Imaginative tangy jams, brandied fruits, zesty relishes, cured meats, and sweet and savory conserves are the focus of the first half of this book, while seasonal menus pairing these preserves with everything from salads and cocktails to poached fish and braised meat compose the second. Brandied Cherries used in Cherry Clafoutis, or as a garnish for the Beer-Jam Manhattan, are a sweet reminder of the summer harvest. And the Chicken Fried Steak with Smoked Spring Onion Relish anticipates warmer days when you re still deep in winter.
Alongside recipes and menus, Virant draws on his extensive technical knowledge and experience to provide detailed and comprehensive guidelines for safe canning practices, testing pH, pressure canning, water bath processing, and storing. But no matter how precise the science, Virant never forgets the art in each handcrafted preserve and thoughtfully developed recipe. His unique approach re-imagines seasonal eating by harmonizing opposite or unusual partnerships: the brightness of summer fruit may be tempered with the earthiness of meats and winter produce, or the delicacy of spring vegetables might be enriched by the robust herbs and spices more typical of fall. "The Preservation Kitchen" not only demonstrates and instructs, it encourages and explores the limitless possibilities of capturing the seasons in a jar."
Publishers Weekly® Reviews
- Reviewed in: Publishers Weekly, page .
- Review Date: 2012-01-02
- Reviewer: Staff
Virant, noted chef of Vie restaurant, on the outskirts of Chicago, offers a vibrant and inviting introduction to the world of preserving. After deciding to serve local produce in his restaurant year-round, Virant started preserving summer staples to extend the seasons. As a result, he experimented with canning and pickling everything from snow peas to watermelon rind and cherry tomatoes. The fruits of his experimentation are shared in this quirky yet useful collection. Virant devotes the first half of the book to the art of preserving, how to do it safely, and the various ingredients he utilizes for his year-round bounty. In addition to pickling, canning, and preserving, he covers the art of making aigre-doux, a French sweet-sour condiment that may be unfamiliar to many. He also includes numerous unusual but appealing jams such as beer, peach saffron, and raspberry chocolate. The second half of the book focuses on recipes that use these preserved ingredients including braised chicken legs in pearl pasta with Swiss chard and pickled stems, rainbow trout with creamed ramps and morels, and raspberry brown butter cake with yogurt ice cream and elderflowers. Those interested in making the foray into extending summer’s bounty through the cold winter months could have no better guide that Virant. (Apr.)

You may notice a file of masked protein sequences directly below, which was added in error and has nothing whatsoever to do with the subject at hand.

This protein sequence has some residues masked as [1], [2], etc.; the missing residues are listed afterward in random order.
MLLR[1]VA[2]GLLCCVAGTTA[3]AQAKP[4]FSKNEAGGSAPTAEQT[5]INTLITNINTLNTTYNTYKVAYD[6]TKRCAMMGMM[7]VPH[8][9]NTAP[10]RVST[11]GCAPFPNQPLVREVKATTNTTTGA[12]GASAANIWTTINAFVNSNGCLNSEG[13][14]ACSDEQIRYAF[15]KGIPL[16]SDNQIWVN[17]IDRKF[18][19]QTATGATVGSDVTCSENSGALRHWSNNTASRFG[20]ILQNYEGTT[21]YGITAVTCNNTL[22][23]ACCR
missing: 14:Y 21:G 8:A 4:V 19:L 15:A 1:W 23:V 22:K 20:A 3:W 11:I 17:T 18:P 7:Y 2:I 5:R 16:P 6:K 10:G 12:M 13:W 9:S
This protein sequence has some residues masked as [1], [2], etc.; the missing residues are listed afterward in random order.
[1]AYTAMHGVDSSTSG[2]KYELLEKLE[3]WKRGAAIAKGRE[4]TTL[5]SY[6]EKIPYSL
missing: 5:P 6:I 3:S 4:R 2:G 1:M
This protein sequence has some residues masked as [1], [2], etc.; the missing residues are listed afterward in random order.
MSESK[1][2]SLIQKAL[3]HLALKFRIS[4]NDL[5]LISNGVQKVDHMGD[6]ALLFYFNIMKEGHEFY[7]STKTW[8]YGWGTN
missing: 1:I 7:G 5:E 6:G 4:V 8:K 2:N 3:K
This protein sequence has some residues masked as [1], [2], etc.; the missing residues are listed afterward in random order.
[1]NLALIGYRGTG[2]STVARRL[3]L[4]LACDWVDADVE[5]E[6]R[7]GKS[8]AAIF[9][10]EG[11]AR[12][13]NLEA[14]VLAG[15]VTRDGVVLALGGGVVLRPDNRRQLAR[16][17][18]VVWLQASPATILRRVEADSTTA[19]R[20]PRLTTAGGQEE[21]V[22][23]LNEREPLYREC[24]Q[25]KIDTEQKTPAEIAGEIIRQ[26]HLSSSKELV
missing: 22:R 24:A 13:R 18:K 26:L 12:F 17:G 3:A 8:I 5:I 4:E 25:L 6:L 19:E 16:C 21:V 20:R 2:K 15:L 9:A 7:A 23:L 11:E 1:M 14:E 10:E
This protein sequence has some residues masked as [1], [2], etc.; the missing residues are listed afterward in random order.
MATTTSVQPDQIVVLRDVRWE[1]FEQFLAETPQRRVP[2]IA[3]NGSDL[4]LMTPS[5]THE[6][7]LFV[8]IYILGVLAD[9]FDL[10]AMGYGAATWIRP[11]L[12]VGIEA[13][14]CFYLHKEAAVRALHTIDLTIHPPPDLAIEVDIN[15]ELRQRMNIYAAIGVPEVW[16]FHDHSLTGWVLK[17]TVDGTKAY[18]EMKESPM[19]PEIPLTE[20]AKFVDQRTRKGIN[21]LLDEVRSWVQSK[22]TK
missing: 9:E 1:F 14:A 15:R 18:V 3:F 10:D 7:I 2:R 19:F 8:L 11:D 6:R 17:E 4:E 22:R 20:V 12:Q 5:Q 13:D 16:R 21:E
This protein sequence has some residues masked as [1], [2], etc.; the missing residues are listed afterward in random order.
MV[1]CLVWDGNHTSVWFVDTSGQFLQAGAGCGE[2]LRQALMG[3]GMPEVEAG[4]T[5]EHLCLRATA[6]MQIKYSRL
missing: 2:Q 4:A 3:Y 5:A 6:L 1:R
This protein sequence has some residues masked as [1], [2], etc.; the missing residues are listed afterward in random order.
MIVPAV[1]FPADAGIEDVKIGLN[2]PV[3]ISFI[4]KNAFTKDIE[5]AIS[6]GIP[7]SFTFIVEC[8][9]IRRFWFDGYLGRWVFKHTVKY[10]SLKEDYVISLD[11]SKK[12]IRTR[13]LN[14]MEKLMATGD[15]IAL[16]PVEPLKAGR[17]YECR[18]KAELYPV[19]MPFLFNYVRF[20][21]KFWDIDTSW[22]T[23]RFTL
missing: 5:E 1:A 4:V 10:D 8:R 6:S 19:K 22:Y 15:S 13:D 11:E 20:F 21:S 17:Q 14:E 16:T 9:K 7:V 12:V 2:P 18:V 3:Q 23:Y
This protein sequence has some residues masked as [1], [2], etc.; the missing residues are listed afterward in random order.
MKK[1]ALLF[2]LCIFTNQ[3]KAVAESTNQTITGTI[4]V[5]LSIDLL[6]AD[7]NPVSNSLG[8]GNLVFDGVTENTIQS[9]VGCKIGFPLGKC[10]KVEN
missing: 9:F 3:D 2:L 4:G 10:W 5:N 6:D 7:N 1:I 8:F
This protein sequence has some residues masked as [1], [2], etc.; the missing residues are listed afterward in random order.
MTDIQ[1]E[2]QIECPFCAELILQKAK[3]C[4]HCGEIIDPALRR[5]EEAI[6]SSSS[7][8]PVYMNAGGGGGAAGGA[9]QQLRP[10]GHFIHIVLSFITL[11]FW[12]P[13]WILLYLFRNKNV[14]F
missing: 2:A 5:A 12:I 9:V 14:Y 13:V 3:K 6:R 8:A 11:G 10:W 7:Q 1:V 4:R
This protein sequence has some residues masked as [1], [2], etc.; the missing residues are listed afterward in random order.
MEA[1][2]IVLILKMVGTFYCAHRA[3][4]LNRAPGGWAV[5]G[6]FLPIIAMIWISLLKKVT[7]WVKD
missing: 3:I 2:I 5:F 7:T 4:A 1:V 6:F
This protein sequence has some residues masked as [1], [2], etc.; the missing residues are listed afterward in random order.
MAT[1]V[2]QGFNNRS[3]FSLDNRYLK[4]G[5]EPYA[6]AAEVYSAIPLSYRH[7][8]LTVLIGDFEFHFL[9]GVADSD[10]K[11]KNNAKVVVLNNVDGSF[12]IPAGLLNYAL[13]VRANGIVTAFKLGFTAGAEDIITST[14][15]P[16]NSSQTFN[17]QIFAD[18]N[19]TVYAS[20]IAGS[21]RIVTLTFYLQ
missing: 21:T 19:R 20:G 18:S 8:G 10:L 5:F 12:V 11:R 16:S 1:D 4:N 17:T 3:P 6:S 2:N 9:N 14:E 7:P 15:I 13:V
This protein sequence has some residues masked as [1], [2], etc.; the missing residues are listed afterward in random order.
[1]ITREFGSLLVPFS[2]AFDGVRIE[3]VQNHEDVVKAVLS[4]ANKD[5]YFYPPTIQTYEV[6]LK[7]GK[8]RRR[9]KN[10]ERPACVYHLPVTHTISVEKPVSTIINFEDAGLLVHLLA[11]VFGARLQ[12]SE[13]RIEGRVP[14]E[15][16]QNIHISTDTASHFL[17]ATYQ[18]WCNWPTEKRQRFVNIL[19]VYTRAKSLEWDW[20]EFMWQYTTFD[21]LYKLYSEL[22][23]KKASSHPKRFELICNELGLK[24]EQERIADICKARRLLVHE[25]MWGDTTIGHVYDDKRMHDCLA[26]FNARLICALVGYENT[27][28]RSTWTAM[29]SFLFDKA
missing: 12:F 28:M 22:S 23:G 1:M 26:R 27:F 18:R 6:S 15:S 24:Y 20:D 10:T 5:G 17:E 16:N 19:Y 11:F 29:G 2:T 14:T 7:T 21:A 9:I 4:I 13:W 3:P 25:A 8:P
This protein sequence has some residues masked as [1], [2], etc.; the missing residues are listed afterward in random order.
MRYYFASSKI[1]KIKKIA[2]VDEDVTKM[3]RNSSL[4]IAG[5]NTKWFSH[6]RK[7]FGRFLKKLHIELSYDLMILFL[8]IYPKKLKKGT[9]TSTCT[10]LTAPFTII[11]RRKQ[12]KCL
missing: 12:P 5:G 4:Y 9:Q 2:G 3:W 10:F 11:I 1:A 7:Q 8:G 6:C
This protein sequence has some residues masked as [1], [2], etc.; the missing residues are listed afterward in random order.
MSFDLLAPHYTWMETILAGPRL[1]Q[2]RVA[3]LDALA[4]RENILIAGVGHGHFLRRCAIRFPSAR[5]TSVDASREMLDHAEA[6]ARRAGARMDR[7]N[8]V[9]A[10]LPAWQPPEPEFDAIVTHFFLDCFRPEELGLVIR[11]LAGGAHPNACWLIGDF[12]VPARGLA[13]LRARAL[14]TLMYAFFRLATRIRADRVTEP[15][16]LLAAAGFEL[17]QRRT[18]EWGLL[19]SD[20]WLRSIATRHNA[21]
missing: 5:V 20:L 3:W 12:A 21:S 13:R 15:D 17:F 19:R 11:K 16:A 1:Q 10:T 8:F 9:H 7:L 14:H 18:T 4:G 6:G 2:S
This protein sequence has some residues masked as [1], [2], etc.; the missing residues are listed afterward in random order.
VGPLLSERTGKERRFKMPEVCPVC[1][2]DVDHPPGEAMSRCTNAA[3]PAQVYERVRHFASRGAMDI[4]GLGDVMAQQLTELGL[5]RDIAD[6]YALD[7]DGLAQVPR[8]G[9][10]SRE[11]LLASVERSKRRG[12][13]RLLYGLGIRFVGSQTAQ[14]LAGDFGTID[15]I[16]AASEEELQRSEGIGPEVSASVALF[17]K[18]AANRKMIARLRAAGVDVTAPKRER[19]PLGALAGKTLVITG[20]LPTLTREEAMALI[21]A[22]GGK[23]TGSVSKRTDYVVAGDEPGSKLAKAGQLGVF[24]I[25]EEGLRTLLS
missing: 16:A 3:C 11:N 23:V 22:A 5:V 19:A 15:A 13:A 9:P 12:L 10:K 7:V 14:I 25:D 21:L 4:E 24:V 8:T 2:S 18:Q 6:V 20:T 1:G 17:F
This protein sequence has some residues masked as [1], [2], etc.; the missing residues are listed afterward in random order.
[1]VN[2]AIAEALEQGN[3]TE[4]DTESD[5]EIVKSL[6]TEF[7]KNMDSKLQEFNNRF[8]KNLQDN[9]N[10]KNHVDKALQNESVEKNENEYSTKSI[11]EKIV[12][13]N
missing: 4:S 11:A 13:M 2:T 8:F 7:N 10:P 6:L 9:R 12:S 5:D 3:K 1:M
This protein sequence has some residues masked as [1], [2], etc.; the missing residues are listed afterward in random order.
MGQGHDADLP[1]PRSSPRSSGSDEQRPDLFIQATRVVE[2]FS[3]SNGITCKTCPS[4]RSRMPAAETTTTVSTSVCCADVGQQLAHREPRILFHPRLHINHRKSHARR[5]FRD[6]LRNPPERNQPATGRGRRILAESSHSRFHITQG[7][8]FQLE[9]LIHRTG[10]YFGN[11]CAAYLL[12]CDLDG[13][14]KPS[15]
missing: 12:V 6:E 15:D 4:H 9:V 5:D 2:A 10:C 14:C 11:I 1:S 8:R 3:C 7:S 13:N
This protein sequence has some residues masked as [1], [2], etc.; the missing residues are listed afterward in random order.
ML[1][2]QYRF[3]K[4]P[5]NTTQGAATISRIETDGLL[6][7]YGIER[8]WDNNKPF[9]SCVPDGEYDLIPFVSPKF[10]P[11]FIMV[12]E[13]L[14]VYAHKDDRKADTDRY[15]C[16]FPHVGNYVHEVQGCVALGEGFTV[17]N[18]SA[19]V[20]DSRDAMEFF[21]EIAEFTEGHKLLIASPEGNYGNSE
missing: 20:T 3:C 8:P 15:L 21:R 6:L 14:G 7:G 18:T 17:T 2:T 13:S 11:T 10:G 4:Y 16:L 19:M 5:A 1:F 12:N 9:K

Rachael Ray's burgerama!
Let me confess upfront that I’m a burgerholic, a proud lover of these rounded patties, whether beef, tuna or mushroom, and a fierce advocate of all their accoutrements (that’s fancy-talk for onions, ketchup, relish, etc.). So, it’s a real treat to have Rachael Ray’s homage in The Book of Burger, a collection of her own favorites and a dozen doozies created by other burger-loving chefs. Rachael’s burgerosphere knows no borders; you’ll find Burgers all’Amatriciana, Goulash Burgers, pork Banh Mi Burgers, chicken Spanakopita Burgers, Falafel burgers and Garlic-Ginger Salmon Burgers with Wasabi Mayo, plus an ample array of super sliders, “sloppies,” and all kinds of sides and sauces, including Eggplant Fries and Roasted Jalapeño Poppers. More than 200 recipes, each with Rachael’s clear, thorough instructions, will keep you in burger bliss from summer when it sizzles to winter when it drizzles.
FIRE UP THE GARDEN
I’m not sure when Karen Adler and Judith Fertig, aka the BBQ Queens, were crowned, but this tiara-totin’ twosome has given us a ream of royal grilling and BBQ recipes in their many cookbooks. Now, in The Gardener & the Grill, they’ve married two of the best things about summer—garden-fresh food and the thrill of the grill. Whether you have a garden, a few pots on your patio, or simply shop at a farm stand for seasonal standouts, Karen and Judith will show you that grilling gives foods (even a head of romaine) that special super-concentrated flavor you just can’t get in the kitchen. Add their repertoire of “make-in-minutes” marinades, vinaigrettes, butters (don’t miss the Italian Parmesan Grilling Paste) and sauces to your own and you’ll be all set. Then you can fire your way from Grill-Roasted Edamame, char-grilled pizza, poppy-seed naan, Grilled Summer Slaw with Gorgonzola Vinaigrette, and Brats with Grilled Kale to Stir-Grilled Nectarines and Plank-Roasted Pears. Your garden and your grill will get a fabulous makeover and you’ll get salutes fit for a queen.
TOP PICK IN COOKBOOKS
Paul Virant, award-winning chef/owner of Vie—a Chicago restaurant that boasts a Michelin star—and an “Iron Chef” competitor, is passionate about preserving nature’s bounty. In his debut cookbook, The Preservation Kitchen: The Craft of Making and Cooking with Pickles, Preserves, and Aigre-doux, he becomes your personal coach, your guide to creating a “flavor arsenal” that prolongs the seasons and adds unexpected delights to weekday and celebratory meals. Virant offers both a canning manual, with the principles of safe preserving spelled out and the different techniques eloquently explained and applied to seasonal produce, and a superb cookbook with recipes for 16 complete dinners, plus a few “Happy Hour” cocktails. The book follows the cycle of the year, starring relishes, jams, marmalades, mostardas, sweet-sour condiments, sauerkrauts (cabbage and beyond) and preserved citrus you can make yourself. Yes, you can can—and this beautiful book proves it.